Banana Prices‭, ‬Contracting‭ ‬And Retail-CEO Shortsightedness‭ ‬

Jim Prevor - The Fruits of Thought

Originally printed in the April 2018 issue of Produce Business.

The‭ ‬Wall Street Journal‭ ‬recently ran a piece on banana pricing in the US‭:‬

Wholesale banana prices in the U.S‭. ‬rose 15.5‭ ‬percent in the first two months of 2018‭ ‬to around‭ $‬0.577‭ ‬a pound‭, ‬an all-time high‭, ‬according to data from the World Bank‭, ‬after the weather phenomenon known as La Niña upended weather patterns‭. ‬The price fell‭ ‬somewhat in March as supplies to the U.S‭. ‬improved but are still up 8.4%‭ ‬from a year ago‭.‬

Jim Prevor - The Fruits of ThoughtBananas are the most widely eaten fresh fruit in the U.S‭., ‬and many retailers have been loath to pass their higher costs on to shoppers‭. ‬For many supermarkets and other stores‭, ‬bananas drive trips to the store because they are an item that most people go out to purchase rather than buy online‭. ‬Most large retailers sell bananas at a slim margin or sometimes no price markup‭, ‬which means higher wholesale prices are likely hurting returns for sellers that haven’t locked in prices with long-term contracts‭.‬

“I go to competitors regularly‭, ‬and no one has moved on retail prices‭,‬”‭ ‬said Jeff Cady‭, ‬director of produce and floral at supermarket chain Tops Friendly Markets‭, ‬which has stores in upstate New York‭ ‬and neighboring states‭. ‬“I’d love to go up‭, ‬but we just can’t‭,‬”‭ ‬he said‭, ‬referring to prices‭. ‬He also said that limited supplies have meant Tops is shipping out fruit from its warehouses that‭ ‬has spent four days ripening‭, ‬as opposed to the usual five days‭.‬

In this case‭, ‬with a short-term‭, ‬weather-driven reduction in supply‭, ‬it is understandable that retailers might want to maintain‭ ‬consistent pricing‭. ‬In any case‭, ‬the headline of the story‭, ‬Why You Aren’t Paying More for Bananas‭, ‬but Retailers Are‭, ‬and the subhead‭, ‬“The wholesale price of the world’s most popular fruit hit a record high in the first quarter,‬”‭ ‬may‭, ‬in fact‭, ‬be a bit misleading‭.

It is not clear to what extent‭ ‬“retailers”‭ ‬are paying more for bananas‭, ‬since much of the chain business is sold on contracts‭. ‬Indeed‭, ‬one reason the‭ ‬“wholesale”‭ ‬price has zoomed is that any reductions in volume tend to come from the relatively small uncontracted portion of the market‭.

The growing use of contracting throughout the produce industry is leading to an increase in volatility on pricing‭, ‬but this volatility often does not affect most businesses very much‭. ‬In other words‭, ‬if 80‭ ‬percent of bananas or Romaine hearts or Iceberg is‭ ‬contracted‭, ‬but volume falls short by 10‭ ‬percent due to weather‭, ‬the non-contracted market has to absorb all this shortfall if‭ ‬contracts are honored‭. ‬So‭, ‬the non-contracted market will be down not 10‭ ‬percent in volume but 50‭ ‬percent‭! ‬So prices will zoom‭. ‬And when prices zoom‭, ‬contracted buyers take up all their allotments and beg for more‭.‬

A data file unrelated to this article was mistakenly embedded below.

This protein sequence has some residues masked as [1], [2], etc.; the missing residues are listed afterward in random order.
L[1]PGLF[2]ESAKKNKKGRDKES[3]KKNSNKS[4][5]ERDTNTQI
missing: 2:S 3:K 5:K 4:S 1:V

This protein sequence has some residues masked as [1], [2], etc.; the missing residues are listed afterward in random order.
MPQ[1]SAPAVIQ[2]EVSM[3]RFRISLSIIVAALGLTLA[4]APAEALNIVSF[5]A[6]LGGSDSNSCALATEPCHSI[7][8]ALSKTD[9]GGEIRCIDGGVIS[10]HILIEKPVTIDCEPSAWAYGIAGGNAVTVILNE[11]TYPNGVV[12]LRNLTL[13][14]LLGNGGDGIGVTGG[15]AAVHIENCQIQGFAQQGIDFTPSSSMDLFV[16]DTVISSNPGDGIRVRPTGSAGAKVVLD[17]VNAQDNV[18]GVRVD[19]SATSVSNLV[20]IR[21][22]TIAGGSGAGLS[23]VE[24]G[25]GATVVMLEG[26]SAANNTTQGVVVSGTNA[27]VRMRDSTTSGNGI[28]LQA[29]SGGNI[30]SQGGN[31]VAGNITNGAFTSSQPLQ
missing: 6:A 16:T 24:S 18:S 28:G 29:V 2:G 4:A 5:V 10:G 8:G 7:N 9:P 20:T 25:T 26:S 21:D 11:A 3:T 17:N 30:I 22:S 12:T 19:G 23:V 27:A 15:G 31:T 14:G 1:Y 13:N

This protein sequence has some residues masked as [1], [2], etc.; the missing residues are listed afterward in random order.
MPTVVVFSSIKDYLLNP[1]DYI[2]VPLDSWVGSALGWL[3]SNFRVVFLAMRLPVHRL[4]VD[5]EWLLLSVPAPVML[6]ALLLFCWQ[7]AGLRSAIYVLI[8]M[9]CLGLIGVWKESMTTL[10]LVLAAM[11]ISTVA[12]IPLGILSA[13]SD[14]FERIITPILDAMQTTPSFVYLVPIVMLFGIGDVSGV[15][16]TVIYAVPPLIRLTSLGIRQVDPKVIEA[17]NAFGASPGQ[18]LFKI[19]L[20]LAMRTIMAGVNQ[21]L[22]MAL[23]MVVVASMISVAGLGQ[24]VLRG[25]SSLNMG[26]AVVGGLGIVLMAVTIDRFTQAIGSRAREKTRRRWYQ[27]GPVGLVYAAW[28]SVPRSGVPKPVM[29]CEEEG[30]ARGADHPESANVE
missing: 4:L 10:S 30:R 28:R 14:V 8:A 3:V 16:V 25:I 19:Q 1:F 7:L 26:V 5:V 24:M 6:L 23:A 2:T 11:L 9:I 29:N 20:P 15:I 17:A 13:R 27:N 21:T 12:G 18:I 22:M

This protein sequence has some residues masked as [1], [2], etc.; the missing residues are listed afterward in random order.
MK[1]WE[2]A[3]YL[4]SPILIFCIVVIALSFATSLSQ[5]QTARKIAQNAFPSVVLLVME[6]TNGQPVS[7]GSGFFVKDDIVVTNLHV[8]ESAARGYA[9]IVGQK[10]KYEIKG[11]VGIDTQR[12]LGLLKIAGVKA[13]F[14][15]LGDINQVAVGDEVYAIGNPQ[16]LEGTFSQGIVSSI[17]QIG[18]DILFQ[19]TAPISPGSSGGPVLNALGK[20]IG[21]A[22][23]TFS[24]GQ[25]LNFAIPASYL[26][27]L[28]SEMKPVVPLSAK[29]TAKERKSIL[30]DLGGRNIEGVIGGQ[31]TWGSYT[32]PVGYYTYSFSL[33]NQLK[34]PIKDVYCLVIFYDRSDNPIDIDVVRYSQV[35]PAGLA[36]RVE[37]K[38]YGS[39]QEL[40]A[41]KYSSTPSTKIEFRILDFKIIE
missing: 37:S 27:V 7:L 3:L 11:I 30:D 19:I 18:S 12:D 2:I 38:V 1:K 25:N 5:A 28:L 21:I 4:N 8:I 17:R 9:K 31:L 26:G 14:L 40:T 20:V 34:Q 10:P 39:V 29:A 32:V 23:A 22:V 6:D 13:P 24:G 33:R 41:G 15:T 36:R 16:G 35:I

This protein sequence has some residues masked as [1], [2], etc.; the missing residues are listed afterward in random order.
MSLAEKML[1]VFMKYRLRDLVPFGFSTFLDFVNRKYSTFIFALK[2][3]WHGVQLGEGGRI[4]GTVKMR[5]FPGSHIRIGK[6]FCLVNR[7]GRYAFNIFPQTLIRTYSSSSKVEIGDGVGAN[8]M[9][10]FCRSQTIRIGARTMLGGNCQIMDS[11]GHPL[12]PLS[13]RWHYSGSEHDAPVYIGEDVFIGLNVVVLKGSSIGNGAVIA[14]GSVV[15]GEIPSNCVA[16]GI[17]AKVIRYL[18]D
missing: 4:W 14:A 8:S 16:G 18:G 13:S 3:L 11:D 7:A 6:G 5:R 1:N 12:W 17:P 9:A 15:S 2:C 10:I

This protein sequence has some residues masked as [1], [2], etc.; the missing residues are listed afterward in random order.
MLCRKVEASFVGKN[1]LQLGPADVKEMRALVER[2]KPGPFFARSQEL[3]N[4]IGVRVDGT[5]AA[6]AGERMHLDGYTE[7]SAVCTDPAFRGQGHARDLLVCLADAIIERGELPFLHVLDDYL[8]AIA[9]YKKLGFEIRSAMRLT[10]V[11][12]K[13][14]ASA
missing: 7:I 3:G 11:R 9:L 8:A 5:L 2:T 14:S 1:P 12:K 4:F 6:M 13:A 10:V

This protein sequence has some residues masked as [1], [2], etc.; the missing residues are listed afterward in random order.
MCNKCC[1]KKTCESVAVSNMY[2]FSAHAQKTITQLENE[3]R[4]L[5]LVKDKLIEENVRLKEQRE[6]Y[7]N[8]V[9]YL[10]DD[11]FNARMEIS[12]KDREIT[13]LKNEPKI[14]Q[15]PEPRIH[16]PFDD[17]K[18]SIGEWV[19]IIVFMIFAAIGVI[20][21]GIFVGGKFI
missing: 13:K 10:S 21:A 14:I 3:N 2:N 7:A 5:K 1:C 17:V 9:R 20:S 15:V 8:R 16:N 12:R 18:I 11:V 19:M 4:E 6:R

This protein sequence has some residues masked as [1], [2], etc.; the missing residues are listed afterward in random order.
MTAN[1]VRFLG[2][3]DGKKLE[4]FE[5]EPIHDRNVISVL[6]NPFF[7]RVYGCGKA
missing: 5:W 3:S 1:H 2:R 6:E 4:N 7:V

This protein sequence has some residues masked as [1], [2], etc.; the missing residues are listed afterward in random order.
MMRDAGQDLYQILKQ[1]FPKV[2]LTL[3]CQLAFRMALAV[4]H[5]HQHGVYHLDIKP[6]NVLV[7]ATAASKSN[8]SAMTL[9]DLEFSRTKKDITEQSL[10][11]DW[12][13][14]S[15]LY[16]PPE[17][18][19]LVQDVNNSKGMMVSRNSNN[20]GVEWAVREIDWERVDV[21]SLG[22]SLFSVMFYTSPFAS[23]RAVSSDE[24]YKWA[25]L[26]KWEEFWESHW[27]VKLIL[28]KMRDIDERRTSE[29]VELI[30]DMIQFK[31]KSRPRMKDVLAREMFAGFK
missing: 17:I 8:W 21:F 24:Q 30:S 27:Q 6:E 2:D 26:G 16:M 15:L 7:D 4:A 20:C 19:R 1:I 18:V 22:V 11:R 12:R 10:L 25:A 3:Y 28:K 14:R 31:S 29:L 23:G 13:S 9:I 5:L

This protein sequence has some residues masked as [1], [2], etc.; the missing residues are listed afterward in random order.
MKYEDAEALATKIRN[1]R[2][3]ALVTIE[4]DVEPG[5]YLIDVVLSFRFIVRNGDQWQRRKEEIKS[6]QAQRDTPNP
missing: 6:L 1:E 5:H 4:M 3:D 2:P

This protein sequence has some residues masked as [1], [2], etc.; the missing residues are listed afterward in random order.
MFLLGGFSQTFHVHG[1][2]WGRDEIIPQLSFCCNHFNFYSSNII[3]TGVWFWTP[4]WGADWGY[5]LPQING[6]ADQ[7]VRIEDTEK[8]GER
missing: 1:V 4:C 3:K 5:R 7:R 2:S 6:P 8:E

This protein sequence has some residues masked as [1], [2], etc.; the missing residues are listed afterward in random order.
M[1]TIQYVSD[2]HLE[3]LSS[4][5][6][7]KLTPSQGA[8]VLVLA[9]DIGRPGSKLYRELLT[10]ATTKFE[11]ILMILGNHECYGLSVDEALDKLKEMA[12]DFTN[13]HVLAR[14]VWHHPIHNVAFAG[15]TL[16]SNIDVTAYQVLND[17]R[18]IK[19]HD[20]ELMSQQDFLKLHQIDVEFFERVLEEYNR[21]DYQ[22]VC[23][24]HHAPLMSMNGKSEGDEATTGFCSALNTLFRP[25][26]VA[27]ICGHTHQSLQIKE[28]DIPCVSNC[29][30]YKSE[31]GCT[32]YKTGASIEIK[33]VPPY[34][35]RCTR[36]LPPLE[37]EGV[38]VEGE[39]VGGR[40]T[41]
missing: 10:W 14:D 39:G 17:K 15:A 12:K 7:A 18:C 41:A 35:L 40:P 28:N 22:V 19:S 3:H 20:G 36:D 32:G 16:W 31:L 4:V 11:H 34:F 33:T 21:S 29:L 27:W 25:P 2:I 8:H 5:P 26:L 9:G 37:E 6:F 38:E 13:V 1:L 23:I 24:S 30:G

Retailers should be promoting the new innovations that have the potential to drive growth in consumption and sales‭ … ‬not overcharging for these items to offer artificially low prices on bananas‭.‬

There is a bigger question‭, ‬though‭, ‬as to whether this perception on the part of retailers that they‭ ‬“just can’t”‭ ‬increase banana prices is actually true‭ ‬‮—‬‭ ‬that is whether keeping prices low on particular high visibility items creates better‭ ‬produce sales and higher consumer satisfaction‭.

Most retail produce executives echo Jeff‭, ‬but not for any consumer-driven reason‭. ‬They echo Jeff because‭, ‬quite literally‭, ‬these‭ ‬produce directors‭ ‬“can’t”‭ ‬raise banana prices because their CEOs have ordered them to equal Walmart or other competitors on banana pricing‭.‬

There is a theory behind this‭. ‬Bananas are often the No‭. ‬1‭ ‬selling item in the store and‭, ‬perhaps‭, ‬bananas are one of the few produce items consumers will recall the price at which they are sold in other stores‭. ‬So being competitive on this item might help‭ ‬the pricing image of the overall store‭.‬

So‭, ‬if there is a chain that wants to make bananas a marquee item and meet or beat any price‭, ‬it might make sense to keep prices‭ ‬down‭ ‬‮—‬‭ ‬provided the retail chain wants to fund these low prices out of general marketing dollars‭.‬

This‭, ‬however‭, ‬almost never happens‭. ‬In fact‭, ‬what happens is that CEOs demand that their produce departments both meet their margin requirements and be the cheapest on the block in bananas‭. ‬This is exactly the same as the CEO ordering the produce director‭ ‬to raise prices on everything else to compensate for low‭, ‬zero or negative margins on the department’s largest selling item‭.‬

This is called the‭ ‬“stupid customer theory”‭ ‬‮—‬‭ ‬we can raise prices on everything else‭, ‬and nobody will notice as long as we keep low prices on a marquee item‭.

It is very common‭. ‬When Amazon took over Whole Foods‭, ‬it gave out a list of items it was going to reduce prices on‭. ‬It got loads‭ ‬of media‭. ‬Nobody stopped to ask the only relevant question‭: ‬“Did Whole Foods simultaneously reduce margin requirements for the store or will these lower prices be compensated for by higher‭ ‬prices elsewhere in your offer‭?‬”

Pricing this way is a mistake for today’s produce offer‭. ‬Retailers should be promoting the new innovations that have the potential to drive growth in consumption and sales‭ ‬‮—‬‭ ‬items such as Mann’s Nourish Bowls‭, ‬Cece’s Veggie Noodles‭, ‬Love Beets’‭ ‬flavored offerings‭, ‬Naturipe’s Snacks and on and on‭ ‬­‮—‬‭ ‬not overcharging for these items to offer artificially low prices on bananas‭.

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